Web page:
Apted revisits middle-aged subjects from Seven Up series

49 Up

on October 06, 2006 by John P. McCarthy
In 1964, a grand sociological and celluloid experiment began with the British television special Seven Up. A group of children from various backgrounds and English locales were interviewed about their past, present and future. The program -- inspired by the Jesuit educational motto “Give me the child until he is seven, and I will show you the man” -- aimed to learn how class and socioeconomic status shape a person's life. Every seven years since, Michael Apted, a researcher on the original show (and also a feature-film director), has revisited the interviewees. Another enthralling self-reflective layer has been added to the series, further cementing its status as a landmark in nonfiction cinema marked by conceptual simplicity and dogged execution.

It's not necessary to have seen any of the prior films. They work on their own since Apted doubles back and brings viewers up-to-date on each individual with narration and clips from earlier films. His culling process and filtering presence could never be described as passive. Rather, the experience can be compared to eavesdropping on an old friend's therapy sessions with an aggressive analyst: In this installment, Jackie, one of three girls from London's East End, accuses Apted of being condescending.

The vicarious pains and pleasures of watching a long-running soap opera are combined with the rigors of analyzing data about how Britain has and hasn't changed in nearly five decades. Apted follows up on themes and issues that arose in the previous films, prompting his subjects to muse on their mistakes, struggles and triumphs -- on the mundane and unusual aspects of their careers, families and emotional lives. We hear about Tony the cabdriver's marital problems, Bruce the math teacher's timidity, Simon's estrangement from his children and Neil's battle with mental health issues.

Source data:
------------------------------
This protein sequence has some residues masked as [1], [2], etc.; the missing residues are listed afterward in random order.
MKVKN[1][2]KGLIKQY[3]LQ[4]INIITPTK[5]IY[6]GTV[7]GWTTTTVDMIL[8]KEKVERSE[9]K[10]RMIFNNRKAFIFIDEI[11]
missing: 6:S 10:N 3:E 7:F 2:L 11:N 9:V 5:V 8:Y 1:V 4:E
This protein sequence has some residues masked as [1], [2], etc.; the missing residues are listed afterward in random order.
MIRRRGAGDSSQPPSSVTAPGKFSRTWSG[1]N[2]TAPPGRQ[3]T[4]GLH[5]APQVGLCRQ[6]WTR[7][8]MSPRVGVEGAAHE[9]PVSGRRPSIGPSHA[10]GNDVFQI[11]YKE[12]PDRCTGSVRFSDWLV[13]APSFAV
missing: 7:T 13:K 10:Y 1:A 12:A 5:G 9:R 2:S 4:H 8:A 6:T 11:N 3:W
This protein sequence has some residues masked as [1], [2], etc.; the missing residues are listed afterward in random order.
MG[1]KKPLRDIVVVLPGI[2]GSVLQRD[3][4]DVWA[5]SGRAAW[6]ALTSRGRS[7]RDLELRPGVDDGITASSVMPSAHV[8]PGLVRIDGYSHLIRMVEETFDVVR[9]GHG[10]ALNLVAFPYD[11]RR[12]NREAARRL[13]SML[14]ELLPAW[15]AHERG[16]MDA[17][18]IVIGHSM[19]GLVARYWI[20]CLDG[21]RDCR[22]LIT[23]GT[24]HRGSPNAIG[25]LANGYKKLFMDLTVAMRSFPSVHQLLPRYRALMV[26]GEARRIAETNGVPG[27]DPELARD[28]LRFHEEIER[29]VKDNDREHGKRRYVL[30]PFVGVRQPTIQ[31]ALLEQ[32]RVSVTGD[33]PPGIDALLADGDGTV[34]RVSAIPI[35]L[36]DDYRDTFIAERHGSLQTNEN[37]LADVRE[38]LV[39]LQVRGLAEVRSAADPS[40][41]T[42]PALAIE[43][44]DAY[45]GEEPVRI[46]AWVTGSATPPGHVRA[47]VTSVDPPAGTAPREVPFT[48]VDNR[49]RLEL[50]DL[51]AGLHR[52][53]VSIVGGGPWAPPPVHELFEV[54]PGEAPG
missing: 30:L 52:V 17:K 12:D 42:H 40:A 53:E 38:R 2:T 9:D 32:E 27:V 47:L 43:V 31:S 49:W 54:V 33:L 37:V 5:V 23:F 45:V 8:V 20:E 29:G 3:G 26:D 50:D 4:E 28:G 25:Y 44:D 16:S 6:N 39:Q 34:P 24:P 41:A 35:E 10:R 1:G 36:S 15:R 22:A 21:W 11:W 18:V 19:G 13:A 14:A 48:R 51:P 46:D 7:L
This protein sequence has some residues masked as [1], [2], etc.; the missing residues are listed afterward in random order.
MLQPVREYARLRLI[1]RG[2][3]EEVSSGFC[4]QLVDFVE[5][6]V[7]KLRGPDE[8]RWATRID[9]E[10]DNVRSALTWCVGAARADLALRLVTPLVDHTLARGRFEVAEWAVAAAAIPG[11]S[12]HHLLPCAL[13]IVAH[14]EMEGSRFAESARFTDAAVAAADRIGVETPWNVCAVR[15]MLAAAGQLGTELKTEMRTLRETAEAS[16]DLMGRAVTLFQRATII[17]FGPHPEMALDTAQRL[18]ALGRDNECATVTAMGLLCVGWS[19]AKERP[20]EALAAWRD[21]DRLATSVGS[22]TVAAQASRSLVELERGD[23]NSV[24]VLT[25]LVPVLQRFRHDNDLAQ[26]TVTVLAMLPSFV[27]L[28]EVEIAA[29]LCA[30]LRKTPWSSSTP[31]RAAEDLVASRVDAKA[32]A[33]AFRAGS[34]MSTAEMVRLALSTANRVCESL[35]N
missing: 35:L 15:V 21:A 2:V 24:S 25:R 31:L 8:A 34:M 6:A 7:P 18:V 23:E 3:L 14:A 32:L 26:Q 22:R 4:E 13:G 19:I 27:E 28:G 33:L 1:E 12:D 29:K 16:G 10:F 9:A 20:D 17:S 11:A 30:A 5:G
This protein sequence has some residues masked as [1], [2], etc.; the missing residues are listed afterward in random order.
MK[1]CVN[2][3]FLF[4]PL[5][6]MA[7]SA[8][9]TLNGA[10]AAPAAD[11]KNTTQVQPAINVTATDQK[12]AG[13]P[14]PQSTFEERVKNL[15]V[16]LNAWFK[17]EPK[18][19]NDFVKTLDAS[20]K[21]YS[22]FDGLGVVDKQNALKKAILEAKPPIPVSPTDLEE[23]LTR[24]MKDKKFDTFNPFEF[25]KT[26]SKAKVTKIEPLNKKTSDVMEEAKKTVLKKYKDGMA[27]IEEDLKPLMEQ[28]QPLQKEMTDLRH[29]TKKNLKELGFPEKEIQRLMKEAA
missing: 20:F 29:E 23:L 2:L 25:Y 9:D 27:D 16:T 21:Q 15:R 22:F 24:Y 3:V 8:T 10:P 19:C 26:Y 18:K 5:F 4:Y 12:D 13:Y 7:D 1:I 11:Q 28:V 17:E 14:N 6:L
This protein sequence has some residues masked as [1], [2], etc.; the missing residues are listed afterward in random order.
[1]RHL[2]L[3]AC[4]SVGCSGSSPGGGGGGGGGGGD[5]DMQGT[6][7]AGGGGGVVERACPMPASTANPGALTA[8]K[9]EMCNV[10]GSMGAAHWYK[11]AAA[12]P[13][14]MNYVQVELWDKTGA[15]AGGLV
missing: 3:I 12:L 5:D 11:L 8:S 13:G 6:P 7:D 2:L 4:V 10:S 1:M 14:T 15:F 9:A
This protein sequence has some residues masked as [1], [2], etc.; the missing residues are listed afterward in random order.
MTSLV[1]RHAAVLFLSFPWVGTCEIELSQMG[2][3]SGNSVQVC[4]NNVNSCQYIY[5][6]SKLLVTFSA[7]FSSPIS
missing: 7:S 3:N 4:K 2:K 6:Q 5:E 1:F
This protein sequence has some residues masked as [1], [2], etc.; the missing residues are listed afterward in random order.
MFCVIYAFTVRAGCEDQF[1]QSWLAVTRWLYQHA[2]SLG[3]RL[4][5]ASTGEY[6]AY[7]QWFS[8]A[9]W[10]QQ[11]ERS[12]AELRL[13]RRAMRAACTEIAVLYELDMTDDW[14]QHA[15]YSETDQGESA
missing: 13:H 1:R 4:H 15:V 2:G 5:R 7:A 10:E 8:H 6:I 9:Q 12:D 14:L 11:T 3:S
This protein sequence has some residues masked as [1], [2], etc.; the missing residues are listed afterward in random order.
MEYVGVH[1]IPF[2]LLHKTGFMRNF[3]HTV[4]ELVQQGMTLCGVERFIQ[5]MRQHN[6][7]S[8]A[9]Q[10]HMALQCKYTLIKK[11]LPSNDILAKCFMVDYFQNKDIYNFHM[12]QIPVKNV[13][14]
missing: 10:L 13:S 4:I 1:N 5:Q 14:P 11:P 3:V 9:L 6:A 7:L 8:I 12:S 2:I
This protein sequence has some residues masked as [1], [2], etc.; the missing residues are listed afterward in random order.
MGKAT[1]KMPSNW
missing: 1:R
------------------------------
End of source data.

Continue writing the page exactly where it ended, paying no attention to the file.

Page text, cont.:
Most fascinating is what the middle-aged subjects have to say about their (voluntary) participation in the films. Suzy, for example, confesses to loathing the experience. Nick, an engineering professor from the Yorkshire Dales now living and teaching in Wisconsin, says they're an “incredibly hard thing to be in.” And to-the-manor-born Tory barrister John ponders the philosophical significance of the Up project thusly: “Fascinating, I'm sure, but does it have any value? That's a different question.” The answer, old chap, is a resounding yes. Distributor: First Run
Director: Michael Apted
Producers: Michael Apted and Claire Lewis
Genre: Documentary
Rating: Not rated
Running time: 135 min.
Release Date: October 6 ltd

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